So, where is the innovation? Who is going to take the first step?
The Calgary Homeless Foundation just released its “Plan to End Homelessness in Calgary”. Those interested in what an effective and humane response to youth homelessness could look like should really check this out. There is no doubt that this is the most innovative plan to address youth homelessness in Canada, and if implemented well, will drastically reduce youth homelessness and give many young people a better chance of growing into adulthood in a safe way, with appropriate supports and opportunities. The basic tenets of the plan weren’t simply pulled from thin air. They are drawn from a grounded understanding of effective responses to youth homelessness, particularly from the UK and Australia. Here is what I like about the plan:
Making the case for an investment in youth homelessness
Many places in Canada have few - if any – supports for homeless youth. In other places, there are designated services, but these do not always recognitize that the causes of youth homelessness (and thus, the solutions) are distinct from those that characterize the adult population. Communities need to recognize that there is need for a strategic, coordinated and integrated response to youth homelessness based on the developmental needs of young people.
Focus on prevention
The Calgary plan goes farther than any other Canadian community I know of in investing in the prevention of youth homelessness. Drawing heavily on really creative ideas from the United Kingdom and Australia, this plan demonstrates how you can make prevention work, by: a) putting systems in place that identify young people at risk of homelessness, and giving them and their families the supports they need, b) adopting a policy that ends the institutional practice (child protection services, corrections, mental health) of discharging young people into homelessness, c) recasting the role of emergency shelters and outreach services, and d) encouraging the development of innovative, coordinated and targeted initiatives that stop young people from falling into homelessness, or conversely, to help them transition into independence in a safe and planned way.
Housing for young people
One cannot address youth homelessness if there is not an adequate supply of affordable and supportive housing options. Recognizing that young people moving into independent living have special needs distinct from adults (most youth have no experience running their own home), the plan includes innovative approaches to housing young people who can no longer return home, or who have no home to go to.
Case Management and a Common Assessment Framework
An effective response to youth homelessness does not rely on young people figuring things out themselves (I wouldn’t want that for my children). Rather, there is need for a really good case management approach that prevents young people from slipping through the cracks and in the shelter system for years. The development and adoption of a ‘common assessment framework’ (widely used in the UK) will allow for effective client-centred planning and programming.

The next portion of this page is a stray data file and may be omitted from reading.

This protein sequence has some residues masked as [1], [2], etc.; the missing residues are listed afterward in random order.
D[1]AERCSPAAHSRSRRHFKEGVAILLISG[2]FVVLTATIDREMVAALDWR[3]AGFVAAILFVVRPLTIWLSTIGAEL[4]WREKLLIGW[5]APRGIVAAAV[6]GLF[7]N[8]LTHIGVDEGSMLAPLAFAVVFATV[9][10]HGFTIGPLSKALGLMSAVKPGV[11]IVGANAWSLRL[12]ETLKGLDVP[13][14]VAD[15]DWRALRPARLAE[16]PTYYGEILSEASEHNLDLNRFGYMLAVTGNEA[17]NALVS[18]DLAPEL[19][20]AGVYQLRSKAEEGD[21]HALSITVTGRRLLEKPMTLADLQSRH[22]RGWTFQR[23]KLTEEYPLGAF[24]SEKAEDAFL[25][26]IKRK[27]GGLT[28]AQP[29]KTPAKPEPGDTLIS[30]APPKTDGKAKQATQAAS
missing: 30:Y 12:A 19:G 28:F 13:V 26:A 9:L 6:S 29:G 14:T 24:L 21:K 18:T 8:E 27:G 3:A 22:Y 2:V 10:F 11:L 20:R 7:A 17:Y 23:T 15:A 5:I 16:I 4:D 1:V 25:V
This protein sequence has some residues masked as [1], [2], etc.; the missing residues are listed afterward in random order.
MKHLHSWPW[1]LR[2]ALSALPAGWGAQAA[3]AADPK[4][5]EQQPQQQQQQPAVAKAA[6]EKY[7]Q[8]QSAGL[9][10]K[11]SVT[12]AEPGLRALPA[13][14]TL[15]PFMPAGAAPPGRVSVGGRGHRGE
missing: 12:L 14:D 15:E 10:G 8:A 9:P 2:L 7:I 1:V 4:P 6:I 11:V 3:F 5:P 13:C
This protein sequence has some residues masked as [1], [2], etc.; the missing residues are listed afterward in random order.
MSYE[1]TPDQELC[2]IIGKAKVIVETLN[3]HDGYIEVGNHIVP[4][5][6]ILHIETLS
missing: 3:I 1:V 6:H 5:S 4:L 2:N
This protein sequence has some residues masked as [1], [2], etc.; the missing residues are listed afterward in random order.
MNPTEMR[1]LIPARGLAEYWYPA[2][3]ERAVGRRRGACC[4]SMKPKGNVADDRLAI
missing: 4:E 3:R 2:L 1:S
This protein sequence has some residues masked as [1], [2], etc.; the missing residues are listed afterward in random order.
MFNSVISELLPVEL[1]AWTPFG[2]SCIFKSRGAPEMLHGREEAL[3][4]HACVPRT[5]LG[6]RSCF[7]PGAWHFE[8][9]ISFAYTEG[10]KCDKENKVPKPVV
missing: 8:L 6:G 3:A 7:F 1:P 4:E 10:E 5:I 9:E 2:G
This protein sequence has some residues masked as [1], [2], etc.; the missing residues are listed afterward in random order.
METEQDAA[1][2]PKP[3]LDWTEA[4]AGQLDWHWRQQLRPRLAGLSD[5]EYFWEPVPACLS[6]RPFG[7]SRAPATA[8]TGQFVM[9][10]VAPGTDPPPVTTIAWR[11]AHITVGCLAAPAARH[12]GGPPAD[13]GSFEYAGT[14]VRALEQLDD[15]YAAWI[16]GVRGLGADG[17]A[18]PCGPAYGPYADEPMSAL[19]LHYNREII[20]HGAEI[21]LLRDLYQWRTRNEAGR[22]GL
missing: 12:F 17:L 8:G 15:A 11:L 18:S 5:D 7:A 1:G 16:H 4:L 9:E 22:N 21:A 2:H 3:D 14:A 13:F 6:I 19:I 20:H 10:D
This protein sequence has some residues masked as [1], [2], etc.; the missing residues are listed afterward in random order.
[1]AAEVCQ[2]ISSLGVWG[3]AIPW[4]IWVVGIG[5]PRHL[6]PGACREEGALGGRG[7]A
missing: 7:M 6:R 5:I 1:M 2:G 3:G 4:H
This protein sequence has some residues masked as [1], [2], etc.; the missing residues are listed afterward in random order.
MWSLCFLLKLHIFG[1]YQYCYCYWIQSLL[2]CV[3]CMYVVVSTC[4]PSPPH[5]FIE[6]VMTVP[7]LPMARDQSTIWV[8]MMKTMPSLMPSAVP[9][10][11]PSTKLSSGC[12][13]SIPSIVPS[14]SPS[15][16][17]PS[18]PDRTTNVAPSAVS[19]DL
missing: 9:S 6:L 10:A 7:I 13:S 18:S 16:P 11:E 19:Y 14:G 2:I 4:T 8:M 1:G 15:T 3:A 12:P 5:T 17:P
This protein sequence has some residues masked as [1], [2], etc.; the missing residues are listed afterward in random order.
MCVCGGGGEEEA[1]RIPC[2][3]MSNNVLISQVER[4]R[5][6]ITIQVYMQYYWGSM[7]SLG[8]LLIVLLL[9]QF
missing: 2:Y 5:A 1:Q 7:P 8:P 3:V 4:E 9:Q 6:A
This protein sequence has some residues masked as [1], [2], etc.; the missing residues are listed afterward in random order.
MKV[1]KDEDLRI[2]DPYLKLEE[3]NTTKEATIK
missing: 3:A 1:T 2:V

Role of research and data collection
The Calgary plan that draws heavily on what we know about the causes of youth homelessness, but also effective solutions. It is a strong example of how we can make research matter. At the same time, the plan calls for effective implementation of a data management system, so that progress can be tracked, systems evaluated and improvements made.
The process by which this plan was developed relied heavily on engagement with community members including service providers in the sector, but more importantly, young people who have experienced homelessness.
The Calgary plan’s strength lies in its systems level approach that focuses on stopping youth homelessness before it starts and on helping those who do become homeless to successfully move into independent living as soon as possible and with the necessary supports, so that they can grow into adulthood and achieve the promise that we want for all young people.
This is the best plan to address youth homelessness in Canada right now, and CHRA and Eva’s Initiatives are preparing to launch their responses to youth homelessness in short order. Things are beginning to change after all.
In Florida, people are being arrested for giving food to people who are homeless. That’s right, for providing food to malnourished people. The City of Orlando has been targeting Food not Bombs, a community group that, twice a week for the past 5 years, has been providing meals to homeless people in parks. By June 15th of this year, 15 people had been arrested. The penalty for violating the Orlando ordinance is 60 days in jail, a $500 fine, or both. This kind of ridiculous policy and practice raises a couple of issues for me.
First, we have to address the criminalization of homelessness as a serious problem. Most people don’t consider law enforcement when thinking about our response to homeless. Shelters and day programs are usually what come to mind. But, criminalization of homelessness isn’t just an American issue; we’re equally good at this in Canada. Ontario, for instance, legislated the Safe Streets Act over ten years ago to address panhandling and squeegeeing (many communities across Canada have followed suit), and in Toronto police continue to issue thousands of Safe Streets act tickets (not to mention tickets for other misdemeanors) to people who are homeless and without means to pay the fines. In response to this, there is a growing body of research on ticketing and the use of law enforcement to address homelessness, and the bidirectional relationship between homelessness and prison, that attests to the highly problematic (and unethical) nature of this ‘response’ to homelessness.
The second issue to consider is the nutritional vulnerability of people who are homeless. While many of us may believe that the nutritional needs of homeless people are met through charitable food services, the reality is quite different. In fact, Val Tarasuk’s research on youth homelessness and nutritional vulnerability shows that it doesn’t matter whether young people get all their food in agencies, or from the proceeds of panhandling, they are quite likely to be malnourished, and this at a time when they are growing and really need appropriate and adequate food.